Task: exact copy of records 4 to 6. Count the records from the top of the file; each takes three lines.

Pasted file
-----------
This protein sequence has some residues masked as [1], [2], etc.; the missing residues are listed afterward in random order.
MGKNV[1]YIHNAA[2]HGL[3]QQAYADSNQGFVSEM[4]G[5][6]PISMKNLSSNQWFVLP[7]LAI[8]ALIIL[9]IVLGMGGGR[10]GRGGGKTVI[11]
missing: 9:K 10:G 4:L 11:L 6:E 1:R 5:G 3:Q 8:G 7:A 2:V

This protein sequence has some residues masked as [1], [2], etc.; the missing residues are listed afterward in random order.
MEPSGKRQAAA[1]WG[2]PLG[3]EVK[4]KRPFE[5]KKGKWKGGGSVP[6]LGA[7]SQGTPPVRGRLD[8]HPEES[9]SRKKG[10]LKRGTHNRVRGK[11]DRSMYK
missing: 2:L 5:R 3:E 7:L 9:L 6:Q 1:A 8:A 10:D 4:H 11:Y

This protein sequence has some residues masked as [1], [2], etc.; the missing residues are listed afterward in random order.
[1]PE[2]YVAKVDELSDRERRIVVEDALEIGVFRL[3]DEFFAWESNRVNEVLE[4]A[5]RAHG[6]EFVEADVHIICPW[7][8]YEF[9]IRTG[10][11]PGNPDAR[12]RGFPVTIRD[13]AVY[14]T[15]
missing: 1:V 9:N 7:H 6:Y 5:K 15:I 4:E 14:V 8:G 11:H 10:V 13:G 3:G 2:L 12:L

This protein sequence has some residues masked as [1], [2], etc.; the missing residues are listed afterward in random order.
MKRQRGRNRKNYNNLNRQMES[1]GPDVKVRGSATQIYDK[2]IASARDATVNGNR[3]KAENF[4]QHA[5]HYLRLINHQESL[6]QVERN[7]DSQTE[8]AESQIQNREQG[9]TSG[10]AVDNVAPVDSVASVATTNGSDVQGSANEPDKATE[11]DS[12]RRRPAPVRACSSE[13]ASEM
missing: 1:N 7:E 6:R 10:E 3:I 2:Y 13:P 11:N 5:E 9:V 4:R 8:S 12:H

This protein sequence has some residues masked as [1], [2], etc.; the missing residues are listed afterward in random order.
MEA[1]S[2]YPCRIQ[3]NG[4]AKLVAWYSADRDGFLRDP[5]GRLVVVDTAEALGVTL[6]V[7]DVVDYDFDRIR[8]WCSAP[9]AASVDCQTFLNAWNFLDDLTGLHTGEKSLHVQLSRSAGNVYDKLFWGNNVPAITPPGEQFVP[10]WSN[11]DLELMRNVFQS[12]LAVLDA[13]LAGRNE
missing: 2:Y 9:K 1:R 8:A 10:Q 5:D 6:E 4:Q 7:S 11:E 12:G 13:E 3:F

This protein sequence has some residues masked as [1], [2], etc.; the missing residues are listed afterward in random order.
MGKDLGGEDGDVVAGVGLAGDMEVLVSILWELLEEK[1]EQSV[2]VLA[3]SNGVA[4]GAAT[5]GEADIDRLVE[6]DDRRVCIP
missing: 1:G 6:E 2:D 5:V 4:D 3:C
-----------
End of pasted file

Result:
This protein sequence has some residues masked as [1], [2], etc.; the missing residues are listed afterward in random order.
MKRQRGRNRKNYNNLNRQMES[1]GPDVKVRGSATQIYDK[2]IASARDATVNGNR[3]KAENF[4]QHA[5]HYLRLINHQESL[6]QVERN[7]DSQTE[8]AESQIQNREQG[9]TSG[10]AVDNVAPVDSVASVATTNGSDVQGSANEPDKATE[11]DS[12]RRRPAPVRACSSE[13]ASEM
missing: 1:N 7:E 6:R 10:E 3:I 2:Y 13:P 11:N 5:E 9:V 4:R 8:S 12:H

This protein sequence has some residues masked as [1], [2], etc.; the missing residues are listed afterward in random order.
MEA[1]S[2]YPCRIQ[3]NG[4]AKLVAWYSADRDGFLRDP[5]GRLVVVDTAEALGVTL[6]V[7]DVVDYDFDRIR[8]WCSAP[9]AASVDCQTFLNAWNFLDDLTGLHTGEKSLHVQLSRSAGNVYDKLFWGNNVPAITPPGEQFVP[10]WSN[11]DLELMRNVFQS[12]LAVLDA[13]LAGRNE
missing: 2:Y 9:K 1:R 8:A 10:Q 5:D 6:E 4:Q 7:S 11:E 12:G 13:E 3:F

This protein sequence has some residues masked as [1], [2], etc.; the missing residues are listed afterward in random order.
MGKDLGGEDGDVVAGVGLAGDMEVLVSILWELLEEK[1]EQSV[2]VLA[3]SNGVA[4]GAAT[5]GEADIDRLVE[6]DDRRVCIP
missing: 1:G 6:E 2:D 5:V 4:D 3:C